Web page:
Art and Culture  Exhibition 

Modernity Behind the Camera

Photography and Modern Architecture in Spain

Justo Isasi 

García Moya, Frontón Recoletos (Torroja y Zuazo), Madrid (1933)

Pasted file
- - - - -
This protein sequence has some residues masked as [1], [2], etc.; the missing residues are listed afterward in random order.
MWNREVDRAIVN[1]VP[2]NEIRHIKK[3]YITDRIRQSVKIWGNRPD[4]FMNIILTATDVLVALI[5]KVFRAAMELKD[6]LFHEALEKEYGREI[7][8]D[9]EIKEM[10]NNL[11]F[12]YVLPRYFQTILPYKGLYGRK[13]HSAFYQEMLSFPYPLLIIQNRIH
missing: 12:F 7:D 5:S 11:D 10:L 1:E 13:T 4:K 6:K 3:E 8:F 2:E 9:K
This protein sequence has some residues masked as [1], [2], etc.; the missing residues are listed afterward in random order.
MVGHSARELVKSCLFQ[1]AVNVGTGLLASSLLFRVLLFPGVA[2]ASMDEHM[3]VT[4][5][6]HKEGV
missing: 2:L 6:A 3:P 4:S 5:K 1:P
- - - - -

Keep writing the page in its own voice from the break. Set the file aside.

Modern architecture was a handful of photos. For many Spanish architects of the postwar, it was sometimes a picture badly printed in a borrowed book, a snapshot taken while traveling with a friend, or, maybe with some luck, canonical images of Swiss publishers of architecture, in books obtained abroad. And maybe a couple of local magazines. Everything in black and white: modern architecture, like ancient Greek architecture, never came in colors. In the 1930s and 1950s, the four-color process was reserved for a few museum illustrations printed on art paper and glued to pages of cotton paper in the bulky volumes published in Zurich by Albert Skira. Our best architecture, too, was narrated in a black-and-white movie, and like our best cinema, was halfway between surreal and neorealist...

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